DAVENPORT — Maritza Espina Ph.D., joined St. Ambrose University July 1 as dean of the College of Business. She has more than a decade of leadership experience and 16 years of scholarship in management research, publications, teaching and service.
She leads eight undergraduate and four graduate programs, and the St. Ambrose Center for Professional Development.
Prior to joining St. Ambrose, Espina served as dean of the Business School for Innovation and Entrepreneurship at the Ana G. Mendez University System in Puerto Rico.
Espina said the St. Ambrose University mission of enriching lives was very appealing, as much of her work reflects the same goals. As dean, she plans to develop projects to grow the College of Business.
“First, we need to let everyone know about the wonderful things that are already happening here, such as the work our faculty are doing with students to close the gap between alumni skills set and industry needs, and bring attention to our great programs,” she said.
Espina said she wants to foster teamwork between all the undergraduate and graduate COB programs and increase the focus on entrepreneurship and sustainability within the curriculum.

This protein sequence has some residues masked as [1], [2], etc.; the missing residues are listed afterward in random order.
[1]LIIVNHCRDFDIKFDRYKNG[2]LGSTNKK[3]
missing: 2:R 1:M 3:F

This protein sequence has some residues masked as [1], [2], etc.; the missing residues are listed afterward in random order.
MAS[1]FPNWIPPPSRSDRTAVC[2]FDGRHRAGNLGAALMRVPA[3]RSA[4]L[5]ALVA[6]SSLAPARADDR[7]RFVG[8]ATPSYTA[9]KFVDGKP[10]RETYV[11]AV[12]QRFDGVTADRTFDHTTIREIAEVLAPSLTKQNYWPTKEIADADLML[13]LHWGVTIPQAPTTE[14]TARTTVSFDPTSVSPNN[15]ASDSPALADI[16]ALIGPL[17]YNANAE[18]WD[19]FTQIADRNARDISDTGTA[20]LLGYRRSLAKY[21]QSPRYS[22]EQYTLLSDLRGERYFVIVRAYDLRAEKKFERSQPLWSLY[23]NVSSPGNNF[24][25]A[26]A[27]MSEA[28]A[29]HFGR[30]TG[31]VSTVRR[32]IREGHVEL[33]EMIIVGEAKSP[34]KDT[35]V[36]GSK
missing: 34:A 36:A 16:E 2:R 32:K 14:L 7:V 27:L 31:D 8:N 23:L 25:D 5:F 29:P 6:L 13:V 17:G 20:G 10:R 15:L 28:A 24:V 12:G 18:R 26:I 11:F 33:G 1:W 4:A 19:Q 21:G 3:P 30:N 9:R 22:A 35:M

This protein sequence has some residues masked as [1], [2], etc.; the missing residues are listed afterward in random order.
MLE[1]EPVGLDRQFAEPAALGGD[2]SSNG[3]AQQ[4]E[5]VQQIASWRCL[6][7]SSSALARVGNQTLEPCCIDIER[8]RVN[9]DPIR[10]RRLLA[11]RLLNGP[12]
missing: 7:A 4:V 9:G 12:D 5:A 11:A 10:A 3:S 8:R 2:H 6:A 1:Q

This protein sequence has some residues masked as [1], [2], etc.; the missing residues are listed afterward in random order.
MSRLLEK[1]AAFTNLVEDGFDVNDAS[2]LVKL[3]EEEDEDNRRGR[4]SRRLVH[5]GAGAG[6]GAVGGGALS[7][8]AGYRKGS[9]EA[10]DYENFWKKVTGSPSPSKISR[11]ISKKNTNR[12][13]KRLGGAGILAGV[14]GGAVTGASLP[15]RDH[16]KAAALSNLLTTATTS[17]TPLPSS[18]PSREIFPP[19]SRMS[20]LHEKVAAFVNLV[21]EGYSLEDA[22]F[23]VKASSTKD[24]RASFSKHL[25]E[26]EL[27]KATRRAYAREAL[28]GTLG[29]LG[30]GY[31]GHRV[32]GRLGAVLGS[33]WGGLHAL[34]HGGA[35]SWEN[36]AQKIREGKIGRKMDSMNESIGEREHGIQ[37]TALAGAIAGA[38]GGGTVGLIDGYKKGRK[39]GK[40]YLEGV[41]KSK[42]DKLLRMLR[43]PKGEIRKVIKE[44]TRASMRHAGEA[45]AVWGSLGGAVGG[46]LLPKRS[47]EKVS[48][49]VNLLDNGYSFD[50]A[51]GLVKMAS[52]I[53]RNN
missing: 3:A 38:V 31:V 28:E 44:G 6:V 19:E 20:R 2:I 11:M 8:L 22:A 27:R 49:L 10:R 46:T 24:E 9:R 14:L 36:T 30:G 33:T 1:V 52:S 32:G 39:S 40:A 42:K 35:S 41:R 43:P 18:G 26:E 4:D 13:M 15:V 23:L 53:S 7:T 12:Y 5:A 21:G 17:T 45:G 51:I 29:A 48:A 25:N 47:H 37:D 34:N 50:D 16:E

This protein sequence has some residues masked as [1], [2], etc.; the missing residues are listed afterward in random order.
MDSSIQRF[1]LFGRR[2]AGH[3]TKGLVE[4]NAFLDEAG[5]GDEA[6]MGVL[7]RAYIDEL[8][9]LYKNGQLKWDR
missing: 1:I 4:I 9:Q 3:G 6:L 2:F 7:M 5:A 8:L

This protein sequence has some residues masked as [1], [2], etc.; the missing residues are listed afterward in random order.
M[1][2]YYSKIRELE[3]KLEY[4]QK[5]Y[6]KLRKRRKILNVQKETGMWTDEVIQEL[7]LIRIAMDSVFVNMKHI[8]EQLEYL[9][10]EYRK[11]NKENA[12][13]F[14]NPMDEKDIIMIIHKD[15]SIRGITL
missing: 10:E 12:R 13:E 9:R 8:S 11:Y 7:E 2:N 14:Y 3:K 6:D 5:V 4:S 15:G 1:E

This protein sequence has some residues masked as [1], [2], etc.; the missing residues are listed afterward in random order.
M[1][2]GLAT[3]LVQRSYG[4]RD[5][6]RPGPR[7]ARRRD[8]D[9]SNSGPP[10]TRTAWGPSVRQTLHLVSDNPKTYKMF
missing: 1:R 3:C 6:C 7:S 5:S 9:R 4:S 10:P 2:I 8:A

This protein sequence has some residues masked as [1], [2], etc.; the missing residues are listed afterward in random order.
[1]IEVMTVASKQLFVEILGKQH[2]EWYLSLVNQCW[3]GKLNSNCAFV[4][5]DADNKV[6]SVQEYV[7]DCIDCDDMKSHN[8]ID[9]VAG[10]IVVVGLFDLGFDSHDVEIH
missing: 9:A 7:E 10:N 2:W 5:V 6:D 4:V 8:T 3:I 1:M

Since 2012, Espina has been involved in the development of the Sustainability, Ethics and Entrepreneurship Conference (SEE). The SEE attracts scholars who recognize that sustainability and ethics are growth engines, not just acts of compliance, she said.
“It is the environment first, community or society second, and profit third. If we protect the resources we have today for future generations, if we are sustainable, our businesses will be, too. And we are trying to change the focus of business curriculum to reflect that,” Espina said.
During her 11-year tenure as dean with the Ana G. Mendez University System, Espina led 19 academic programs; achieved international accreditation by ACBSP; created six new academic programs; increased enrollment and course offerings to approximately 1,500 business students on campus and 1,000 off-campus; and more. Her experience and achievements have shaped her views of the role educators must play.
“It doesn’t matter who the student is or what the family situation may be, our responsibility is to take each student who is starting today and help them become professionals. You have to find the resources, and if you don’t have them, you need to work on yourself and become a better professor so all students can succeed,” she said.
Espina received a bachelor’s in statistics from the University of Puerto Rico; a master’s in operations research and statistics and a doctoral degree in management from Rensselaer Polytechnic Institute.